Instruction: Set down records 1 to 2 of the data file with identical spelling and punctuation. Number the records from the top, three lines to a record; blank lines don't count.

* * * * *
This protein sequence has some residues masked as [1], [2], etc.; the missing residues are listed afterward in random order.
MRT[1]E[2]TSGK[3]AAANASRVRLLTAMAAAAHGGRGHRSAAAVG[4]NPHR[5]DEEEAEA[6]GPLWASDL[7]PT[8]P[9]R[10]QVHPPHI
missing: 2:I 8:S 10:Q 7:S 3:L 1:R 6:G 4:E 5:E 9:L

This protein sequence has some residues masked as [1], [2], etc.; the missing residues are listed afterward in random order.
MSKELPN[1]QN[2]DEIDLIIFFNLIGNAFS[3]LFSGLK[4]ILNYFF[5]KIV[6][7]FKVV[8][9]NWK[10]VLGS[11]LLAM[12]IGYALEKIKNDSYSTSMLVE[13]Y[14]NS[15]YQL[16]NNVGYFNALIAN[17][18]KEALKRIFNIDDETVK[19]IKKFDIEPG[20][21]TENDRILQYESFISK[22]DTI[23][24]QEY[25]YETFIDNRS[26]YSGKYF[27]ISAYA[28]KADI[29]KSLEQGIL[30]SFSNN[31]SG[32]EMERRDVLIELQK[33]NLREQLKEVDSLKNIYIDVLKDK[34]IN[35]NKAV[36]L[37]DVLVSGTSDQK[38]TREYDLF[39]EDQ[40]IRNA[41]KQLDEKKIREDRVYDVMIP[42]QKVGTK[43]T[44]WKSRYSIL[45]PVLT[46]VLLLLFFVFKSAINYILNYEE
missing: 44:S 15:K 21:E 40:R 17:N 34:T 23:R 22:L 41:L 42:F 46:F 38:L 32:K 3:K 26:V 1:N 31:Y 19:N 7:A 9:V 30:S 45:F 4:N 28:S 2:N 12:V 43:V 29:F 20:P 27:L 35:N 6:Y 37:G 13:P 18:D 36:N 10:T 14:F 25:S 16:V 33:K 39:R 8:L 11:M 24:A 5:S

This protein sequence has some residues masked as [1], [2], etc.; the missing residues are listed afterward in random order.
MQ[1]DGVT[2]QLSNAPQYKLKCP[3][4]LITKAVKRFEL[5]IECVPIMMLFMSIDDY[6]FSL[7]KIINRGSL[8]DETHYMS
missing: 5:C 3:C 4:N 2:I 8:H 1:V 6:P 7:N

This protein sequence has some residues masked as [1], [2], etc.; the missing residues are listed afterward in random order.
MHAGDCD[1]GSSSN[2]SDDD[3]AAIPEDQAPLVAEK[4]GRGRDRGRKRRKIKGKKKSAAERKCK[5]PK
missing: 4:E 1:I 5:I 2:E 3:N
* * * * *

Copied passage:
This protein sequence has some residues masked as [1], [2], etc.; the missing residues are listed afterward in random order.
MRT[1]E[2]TSGK[3]AAANASRVRLLTAMAAAAHGGRGHRSAAAVG[4]NPHR[5]DEEEAEA[6]GPLWASDL[7]PT[8]P[9]R[10]QVHPPHI
missing: 2:I 8:S 10:Q 7:S 3:L 1:R 6:G 4:E 5:E 9:L

This protein sequence has some residues masked as [1], [2], etc.; the missing residues are listed afterward in random order.
MSKELPN[1]QN[2]DEIDLIIFFNLIGNAFS[3]LFSGLK[4]ILNYFF[5]KIV[6][7]FKVV[8][9]NWK[10]VLGS[11]LLAM[12]IGYALEKIKNDSYSTSMLVE[13]Y[14]NS[15]YQL[16]NNVGYFNALIAN[17][18]KEALKRIFNIDDETVK[19]IKKFDIEPG[20][21]TENDRILQYESFISK[22]DTI[23][24]QEY[25]YETFIDNRS[26]YSGKYF[27]ISAYA[28]KADI[29]KSLEQGIL[30]SFSNN[31]SG[32]EMERRDVLIELQK[33]NLREQLKEVDSLKNIYIDVLKDK[34]IN[35]NKAV[36]L[37]DVLVSGTSDQK[38]TREYDLF[39]EDQ[40]IRNA[41]KQLDEKKIREDRVYDVMIP[42]QKVGTK[43]T[44]WKSRYSIL[45]PVLT[46]VLLLLFFVFKSAINYILNYEE
missing: 44:S 15:K 21:E 40:R 17:N 34:T 23:R 22:L 41:L 42:F 46:F 38:L 32:K 3:K 26:V 1:N 31:Y 19:N 7:A 9:V 30:S 45:F 4:N 28:S 2:N 12:V 43:V 29:F 20:P 27:L 35:N 6:Y 37:G 13:P 18:D 36:N 10:T 14:F 25:S 16:V 33:K 39:R 8:L 11:M 24:A 5:S